Depending on your particular relationship with English football, this weekend is either one of the best of the season or the worst. Tomorrow kicks off the Third Round Proper of the FA Cup. For some, it’s a competition steeped in history and tradition, full of romance, and a view of English football in its purest form. For others, it’s a needless distraction from the league and Europe, adding to fixture congestion and forcing clubs to risk injuries to their squad for relatively little reward. In the interests of full disclosure, I should say that I squarely fall into the former category. This is the weekend I look forward to all year long.
Part of the romance of the FA Cup is the capacity for massive upsets, where small clubs from League One or League Two (or perhaps even non-league!) can win on the day against Premier League opposition. In theory, anything is possible. In practice, Arsenal will probably win it again this year. But it’s the potential for Davids slaying Goliaths that keeps fans glued to their seats.
Exploring the history of FA Cup upsets would practically require its own column, and there’s no shortage of material to pull from on the eve of the Third Round. This week, we venture into the very near past to see an old rivalry reignited by the Cup. This week, we look back to January 4th, 2010: Manchester United vs Leeds United.
Manchester United and Leeds United have a bit of an odd history. Their first meeting didn’t come until 1923, when both sides played out to a 0-0 draw at Old Trafford. Yet the football rivalry itself is a sort of proxy war for a centuries-old conflict between the counties Lancashire (Manchester) and Yorkshire (Leeds). Indeed, the fixture is sometimes informally referred to as the Roses Rivalry, alluding to its supposed true historical roots: The War of the Roses.
Yet by the time they met at Old Trafford in 2010 the rivalry had simmered down considerably. Leeds United had been struggling with financial difficulties since 2001, and in six years had gone from Premier League stalwarts to trying to pull themselves out of League One. In 2009-10, Leeds had started to turn things around, and by Boxing Day had established a strong grip on the top end of the League One table. They were also doing well in the FA Cup, having dispatched Oldham Athletic 2-0 and survived a hiccup against non-league side Kettering Town to go through 5-1 in a replay. While some fans may have blanched when they were drawn against Manchester United in the Third Round, others no doubt saw it as a mouthwatering opportunity. And having gone unbeaten in 15 games, the team must’ve liked their chances.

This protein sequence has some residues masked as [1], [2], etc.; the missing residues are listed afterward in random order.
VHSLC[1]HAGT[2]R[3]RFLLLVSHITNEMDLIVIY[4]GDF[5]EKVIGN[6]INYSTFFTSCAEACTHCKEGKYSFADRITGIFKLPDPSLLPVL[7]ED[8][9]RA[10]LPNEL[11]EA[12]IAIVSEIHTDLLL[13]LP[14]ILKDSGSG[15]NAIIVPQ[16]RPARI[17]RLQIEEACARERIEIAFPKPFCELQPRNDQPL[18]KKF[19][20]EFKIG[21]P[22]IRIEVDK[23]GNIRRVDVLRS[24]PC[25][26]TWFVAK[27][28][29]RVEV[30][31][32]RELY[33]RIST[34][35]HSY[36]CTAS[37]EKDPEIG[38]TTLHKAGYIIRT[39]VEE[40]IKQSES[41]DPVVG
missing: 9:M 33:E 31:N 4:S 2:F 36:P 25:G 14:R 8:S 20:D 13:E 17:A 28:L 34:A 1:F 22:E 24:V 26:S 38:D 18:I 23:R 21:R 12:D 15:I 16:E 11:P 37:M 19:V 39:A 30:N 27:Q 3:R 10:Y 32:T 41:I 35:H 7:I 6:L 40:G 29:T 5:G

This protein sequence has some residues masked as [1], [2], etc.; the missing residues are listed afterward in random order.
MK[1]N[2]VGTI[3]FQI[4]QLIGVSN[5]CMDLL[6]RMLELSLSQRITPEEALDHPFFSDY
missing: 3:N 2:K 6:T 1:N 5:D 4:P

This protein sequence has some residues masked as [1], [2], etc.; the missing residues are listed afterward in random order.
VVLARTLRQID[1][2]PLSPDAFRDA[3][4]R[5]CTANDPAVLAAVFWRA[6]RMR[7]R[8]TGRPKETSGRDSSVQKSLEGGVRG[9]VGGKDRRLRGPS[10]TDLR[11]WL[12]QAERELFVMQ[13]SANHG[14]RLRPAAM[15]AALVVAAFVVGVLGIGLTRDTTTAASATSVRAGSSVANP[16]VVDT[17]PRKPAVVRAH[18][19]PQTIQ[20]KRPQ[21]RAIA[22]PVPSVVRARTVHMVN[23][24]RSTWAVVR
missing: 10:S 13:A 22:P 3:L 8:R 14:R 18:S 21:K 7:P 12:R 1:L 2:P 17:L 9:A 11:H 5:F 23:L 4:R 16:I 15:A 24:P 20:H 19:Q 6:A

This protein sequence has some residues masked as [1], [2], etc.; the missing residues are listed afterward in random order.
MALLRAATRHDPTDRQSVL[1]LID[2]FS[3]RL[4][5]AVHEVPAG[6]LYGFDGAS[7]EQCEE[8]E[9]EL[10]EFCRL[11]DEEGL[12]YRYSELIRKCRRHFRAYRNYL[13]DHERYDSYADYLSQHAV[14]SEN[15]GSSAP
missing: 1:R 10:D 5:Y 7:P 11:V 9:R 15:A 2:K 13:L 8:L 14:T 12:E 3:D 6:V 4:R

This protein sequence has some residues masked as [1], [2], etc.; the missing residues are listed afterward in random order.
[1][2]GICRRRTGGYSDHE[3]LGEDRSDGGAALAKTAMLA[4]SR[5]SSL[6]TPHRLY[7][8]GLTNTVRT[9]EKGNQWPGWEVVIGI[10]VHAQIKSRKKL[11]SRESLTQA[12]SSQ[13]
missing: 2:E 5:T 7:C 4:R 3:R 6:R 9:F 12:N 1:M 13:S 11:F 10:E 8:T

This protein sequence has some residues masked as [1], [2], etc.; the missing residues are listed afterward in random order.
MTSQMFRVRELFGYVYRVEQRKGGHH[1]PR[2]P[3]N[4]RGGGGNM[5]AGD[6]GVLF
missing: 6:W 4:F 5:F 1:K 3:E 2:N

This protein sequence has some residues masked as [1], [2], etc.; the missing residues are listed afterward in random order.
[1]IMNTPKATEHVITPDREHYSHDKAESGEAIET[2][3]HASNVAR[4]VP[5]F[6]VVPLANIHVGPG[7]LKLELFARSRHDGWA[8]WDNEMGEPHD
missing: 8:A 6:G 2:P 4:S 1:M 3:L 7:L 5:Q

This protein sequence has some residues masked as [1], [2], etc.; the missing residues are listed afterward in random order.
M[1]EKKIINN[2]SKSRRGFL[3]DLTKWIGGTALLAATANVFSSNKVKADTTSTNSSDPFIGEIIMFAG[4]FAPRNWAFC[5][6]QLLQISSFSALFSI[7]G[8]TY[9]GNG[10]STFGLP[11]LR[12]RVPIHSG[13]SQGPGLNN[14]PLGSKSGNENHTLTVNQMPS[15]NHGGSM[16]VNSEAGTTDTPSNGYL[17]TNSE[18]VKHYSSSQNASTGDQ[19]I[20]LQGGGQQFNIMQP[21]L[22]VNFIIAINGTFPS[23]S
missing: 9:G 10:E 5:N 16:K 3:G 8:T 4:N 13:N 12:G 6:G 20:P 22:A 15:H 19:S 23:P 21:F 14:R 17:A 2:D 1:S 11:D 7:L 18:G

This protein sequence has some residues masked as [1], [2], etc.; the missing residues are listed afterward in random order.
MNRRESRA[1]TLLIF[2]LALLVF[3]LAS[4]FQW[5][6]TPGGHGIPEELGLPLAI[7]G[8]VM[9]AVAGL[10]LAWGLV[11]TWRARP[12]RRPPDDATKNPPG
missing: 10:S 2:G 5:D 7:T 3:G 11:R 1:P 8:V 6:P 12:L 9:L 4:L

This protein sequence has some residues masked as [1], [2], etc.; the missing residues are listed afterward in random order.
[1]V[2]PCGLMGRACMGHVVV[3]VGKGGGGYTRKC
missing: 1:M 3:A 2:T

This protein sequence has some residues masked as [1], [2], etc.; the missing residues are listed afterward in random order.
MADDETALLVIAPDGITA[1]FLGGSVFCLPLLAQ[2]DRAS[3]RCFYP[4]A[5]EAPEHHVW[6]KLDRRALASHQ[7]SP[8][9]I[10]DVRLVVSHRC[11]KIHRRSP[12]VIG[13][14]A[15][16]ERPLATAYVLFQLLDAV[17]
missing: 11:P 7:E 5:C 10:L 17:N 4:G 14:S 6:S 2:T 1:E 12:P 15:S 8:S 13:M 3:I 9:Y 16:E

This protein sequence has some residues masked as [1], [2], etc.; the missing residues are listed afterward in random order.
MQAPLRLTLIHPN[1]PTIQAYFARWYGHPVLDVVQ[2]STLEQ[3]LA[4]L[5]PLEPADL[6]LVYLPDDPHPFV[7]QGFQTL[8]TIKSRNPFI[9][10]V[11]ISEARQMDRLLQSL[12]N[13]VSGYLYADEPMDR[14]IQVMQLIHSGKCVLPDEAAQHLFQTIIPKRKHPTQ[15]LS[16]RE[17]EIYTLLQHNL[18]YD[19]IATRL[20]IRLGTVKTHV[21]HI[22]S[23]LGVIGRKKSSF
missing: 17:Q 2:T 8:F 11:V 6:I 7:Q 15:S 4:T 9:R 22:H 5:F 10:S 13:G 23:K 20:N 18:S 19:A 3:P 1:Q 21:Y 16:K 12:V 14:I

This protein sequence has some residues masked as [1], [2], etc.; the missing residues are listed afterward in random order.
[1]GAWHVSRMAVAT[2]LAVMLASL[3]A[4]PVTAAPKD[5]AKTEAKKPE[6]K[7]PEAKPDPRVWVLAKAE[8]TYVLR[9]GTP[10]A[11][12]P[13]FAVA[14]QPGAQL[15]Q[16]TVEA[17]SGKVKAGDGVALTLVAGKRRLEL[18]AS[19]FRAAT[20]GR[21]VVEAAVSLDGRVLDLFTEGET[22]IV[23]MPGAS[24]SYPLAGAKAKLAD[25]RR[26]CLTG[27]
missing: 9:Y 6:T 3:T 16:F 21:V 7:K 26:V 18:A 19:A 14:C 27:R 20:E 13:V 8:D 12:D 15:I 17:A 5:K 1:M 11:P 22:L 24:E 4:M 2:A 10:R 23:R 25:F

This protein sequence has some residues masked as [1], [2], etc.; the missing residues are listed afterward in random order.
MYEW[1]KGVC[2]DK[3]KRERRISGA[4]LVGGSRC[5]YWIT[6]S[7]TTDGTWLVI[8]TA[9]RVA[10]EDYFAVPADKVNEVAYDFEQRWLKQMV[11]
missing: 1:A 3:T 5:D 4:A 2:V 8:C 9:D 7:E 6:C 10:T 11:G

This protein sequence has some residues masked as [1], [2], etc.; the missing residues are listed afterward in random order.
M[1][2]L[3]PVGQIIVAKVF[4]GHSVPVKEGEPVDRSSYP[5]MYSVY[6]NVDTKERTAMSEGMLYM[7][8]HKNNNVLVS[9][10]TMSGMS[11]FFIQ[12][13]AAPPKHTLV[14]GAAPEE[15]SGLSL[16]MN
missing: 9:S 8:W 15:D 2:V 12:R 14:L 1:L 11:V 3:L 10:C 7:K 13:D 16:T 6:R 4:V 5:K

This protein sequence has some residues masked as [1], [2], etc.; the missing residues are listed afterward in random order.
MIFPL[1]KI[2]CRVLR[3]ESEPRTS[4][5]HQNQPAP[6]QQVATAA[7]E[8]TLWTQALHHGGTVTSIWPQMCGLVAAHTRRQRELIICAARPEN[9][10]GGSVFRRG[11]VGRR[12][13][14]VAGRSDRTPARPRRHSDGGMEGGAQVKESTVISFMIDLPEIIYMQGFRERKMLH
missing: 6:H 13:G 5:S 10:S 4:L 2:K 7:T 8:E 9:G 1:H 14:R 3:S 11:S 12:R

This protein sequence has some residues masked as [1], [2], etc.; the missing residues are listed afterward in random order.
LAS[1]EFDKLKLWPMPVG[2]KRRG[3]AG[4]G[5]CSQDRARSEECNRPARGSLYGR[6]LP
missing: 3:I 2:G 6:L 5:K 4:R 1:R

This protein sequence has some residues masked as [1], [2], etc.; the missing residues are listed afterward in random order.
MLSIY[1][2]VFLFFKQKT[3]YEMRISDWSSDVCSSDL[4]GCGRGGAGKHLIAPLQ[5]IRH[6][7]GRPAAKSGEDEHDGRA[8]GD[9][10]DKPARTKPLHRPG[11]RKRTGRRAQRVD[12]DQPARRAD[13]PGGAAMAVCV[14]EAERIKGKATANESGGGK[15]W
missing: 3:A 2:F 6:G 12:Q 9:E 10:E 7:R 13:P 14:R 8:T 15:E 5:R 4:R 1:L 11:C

Their faith, as it turned out, was rewarded. Jermaine Beckford, a graduate of Chelsea’s academy who spent much of his career bouncing around the lower ends of the Football League, claimed a long ball with a gorgeous touch just outside the box. He took a few touches to beat Wes Brown while Tomas Kuszczak beared down on him. With time and space running out, Beckford poked the ball underneath Kuszczak and just out of Brown’s reach. Thousands of Manchester United fans howled in rage and horror as the ball slowly rolled toward the goalline with no one nearby to stop it.
With an slim and admittedly improbable advantage, Leeds locked the game down and fended off the defending champions on their home patch for more than 70 minutes. At full time, hardly anyone in the ground could believe what had happened. Just a few years after an astonishing fall from grace, Leeds United had made an indelible statement of intent.
That was the first time the Red Devils had been eliminated from the FA Cup in the Third Round (as well as by a lower league side) since Bournemouth did it in 1984. Leeds couldn’t quite keep the momentum going in the Cup that season and went out in the next round in a 3-1 replay loss to Tottenham. They did manage to finish second in League One that season, gaining automatic promotion to the Championship.
The Third Round this season provides ample opportunity for a cupset. Friday kicks off the round with Liverpool travelling to League Two side Exeter City, while Saturday offers such lopsided clashes as Wycombe Wanderers v Aston Villa, Eastleigh v Bolton Wanderers, and Manchester United v Sheffield United. Sunday features Swansea traveling to Oxford United and Chelsea hosting Scunthorpe United. Most will be shown on either Fox Sports 1 or Fox Sports 2, so if you want to catch a whiff of history and romance, tune in this weekend.